An inquiry into building products which do not conform to local standards is back on with a new and expanded terms of reference as a string of asbestos cases has forced the issue back onto the public agenda.

The Senate Inquiry into Non-Conforming Building Products had lapsed in May following the dissolution of the Senate and the House of Representatives in the lead up to the election.

However, the inquiry has been re-adopted the inquiry in the Parliament, and will be required to report on May 25 next year.

Furthermore, the re-established inquiry will have now have additional terms of reference to look at the illegal importation of asbestos and how the regulatory framework could be improved to prevent this.

This includes through better policing, enforcement and screening of asbestos projects; clearer responsibility for remediation of contaminated sites and better coordination between federal and state governments.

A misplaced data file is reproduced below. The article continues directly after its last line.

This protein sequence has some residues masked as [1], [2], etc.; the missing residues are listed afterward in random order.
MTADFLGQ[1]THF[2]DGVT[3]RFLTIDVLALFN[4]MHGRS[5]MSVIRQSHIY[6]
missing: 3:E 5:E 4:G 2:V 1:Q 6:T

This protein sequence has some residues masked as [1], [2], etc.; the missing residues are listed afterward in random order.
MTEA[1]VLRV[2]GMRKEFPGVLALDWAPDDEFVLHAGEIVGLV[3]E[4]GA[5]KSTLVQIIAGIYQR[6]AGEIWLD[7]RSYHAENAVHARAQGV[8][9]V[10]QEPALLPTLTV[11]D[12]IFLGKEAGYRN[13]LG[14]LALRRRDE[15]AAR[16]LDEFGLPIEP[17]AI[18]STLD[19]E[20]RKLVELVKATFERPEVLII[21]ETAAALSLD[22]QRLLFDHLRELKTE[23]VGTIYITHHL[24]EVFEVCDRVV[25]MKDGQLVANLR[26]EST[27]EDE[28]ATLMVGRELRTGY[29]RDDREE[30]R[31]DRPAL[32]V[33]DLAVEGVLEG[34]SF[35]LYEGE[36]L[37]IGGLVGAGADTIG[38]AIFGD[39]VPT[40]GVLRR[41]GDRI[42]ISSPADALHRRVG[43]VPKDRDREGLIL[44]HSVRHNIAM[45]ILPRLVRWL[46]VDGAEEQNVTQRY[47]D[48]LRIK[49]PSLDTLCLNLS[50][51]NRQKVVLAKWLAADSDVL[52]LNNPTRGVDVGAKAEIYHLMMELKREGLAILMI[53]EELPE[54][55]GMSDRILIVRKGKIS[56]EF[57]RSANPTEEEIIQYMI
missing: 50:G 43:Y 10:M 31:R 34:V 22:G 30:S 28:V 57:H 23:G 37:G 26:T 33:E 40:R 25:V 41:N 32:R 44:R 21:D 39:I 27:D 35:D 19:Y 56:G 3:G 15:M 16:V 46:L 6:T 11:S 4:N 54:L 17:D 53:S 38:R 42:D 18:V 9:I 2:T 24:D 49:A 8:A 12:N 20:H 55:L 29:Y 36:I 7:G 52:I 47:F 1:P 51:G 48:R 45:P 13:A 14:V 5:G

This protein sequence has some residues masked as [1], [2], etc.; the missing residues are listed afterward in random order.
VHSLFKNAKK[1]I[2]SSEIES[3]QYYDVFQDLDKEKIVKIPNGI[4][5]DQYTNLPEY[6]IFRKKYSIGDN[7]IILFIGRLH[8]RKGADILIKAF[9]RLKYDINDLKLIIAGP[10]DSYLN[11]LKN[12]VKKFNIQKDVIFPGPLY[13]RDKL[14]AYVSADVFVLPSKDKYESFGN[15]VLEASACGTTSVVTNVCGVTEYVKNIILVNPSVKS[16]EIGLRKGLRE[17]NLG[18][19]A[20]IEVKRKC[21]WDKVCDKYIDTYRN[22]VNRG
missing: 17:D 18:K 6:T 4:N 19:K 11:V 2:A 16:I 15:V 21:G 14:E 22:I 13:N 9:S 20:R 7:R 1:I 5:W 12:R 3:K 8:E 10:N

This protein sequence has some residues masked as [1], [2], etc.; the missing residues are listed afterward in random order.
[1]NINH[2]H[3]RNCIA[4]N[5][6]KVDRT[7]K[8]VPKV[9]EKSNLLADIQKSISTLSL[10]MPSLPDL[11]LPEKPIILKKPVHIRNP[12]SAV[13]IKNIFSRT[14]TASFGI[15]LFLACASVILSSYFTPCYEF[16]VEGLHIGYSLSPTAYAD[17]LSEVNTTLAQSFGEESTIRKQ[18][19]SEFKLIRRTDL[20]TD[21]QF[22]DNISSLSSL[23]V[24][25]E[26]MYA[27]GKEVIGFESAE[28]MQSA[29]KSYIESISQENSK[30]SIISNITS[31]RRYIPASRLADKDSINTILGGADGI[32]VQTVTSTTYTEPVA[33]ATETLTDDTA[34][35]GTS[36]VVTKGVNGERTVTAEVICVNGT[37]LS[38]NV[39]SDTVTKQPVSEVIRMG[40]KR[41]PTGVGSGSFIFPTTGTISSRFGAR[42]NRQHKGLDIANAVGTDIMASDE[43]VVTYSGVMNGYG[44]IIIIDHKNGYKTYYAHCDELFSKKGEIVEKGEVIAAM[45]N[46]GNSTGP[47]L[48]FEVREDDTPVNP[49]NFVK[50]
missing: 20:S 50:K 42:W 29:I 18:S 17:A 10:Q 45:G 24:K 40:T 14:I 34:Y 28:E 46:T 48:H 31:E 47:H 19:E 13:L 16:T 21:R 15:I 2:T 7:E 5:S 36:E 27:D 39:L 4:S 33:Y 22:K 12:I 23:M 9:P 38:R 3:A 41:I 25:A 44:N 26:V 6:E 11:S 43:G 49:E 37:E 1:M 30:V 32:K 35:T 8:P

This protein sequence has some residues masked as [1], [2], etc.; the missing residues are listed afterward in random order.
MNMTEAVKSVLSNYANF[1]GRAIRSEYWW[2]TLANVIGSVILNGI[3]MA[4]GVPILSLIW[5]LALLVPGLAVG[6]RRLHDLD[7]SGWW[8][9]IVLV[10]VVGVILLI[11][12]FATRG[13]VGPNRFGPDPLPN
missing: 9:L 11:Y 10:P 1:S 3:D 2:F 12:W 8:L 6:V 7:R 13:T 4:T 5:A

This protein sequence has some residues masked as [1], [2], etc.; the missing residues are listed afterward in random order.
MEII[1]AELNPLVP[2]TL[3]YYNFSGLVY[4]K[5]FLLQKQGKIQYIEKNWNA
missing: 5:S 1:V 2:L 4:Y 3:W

The committee has re-opened the inquiry to public submissions, which must be received by December 1 to be considered.

Nevertheless, the new committee will have full access to all correspondence and evidence previously received for this inquiry and has stated its intention to refer to all evidence which has been previously submitted.

Accordingly, the committee’s web site states that any submissions previously forwarded to the inquiry will not need to be resubmitted.

Around Australia, concern over the use of building products which do not meet standards has been increasing amid the discovery of asbestos on a range of building sites across the country.

In July, the material was discovered in roof panels supplied to builder John Holland for use on the Perth Children’s Hospital project.

That some month, gaskets containing asbestos were also found on the 1 William Street commercial building development in Brisbane.

In September, New Zealand joined more than 50 countries (including Australia) in banning the importation of asbestos containing materials.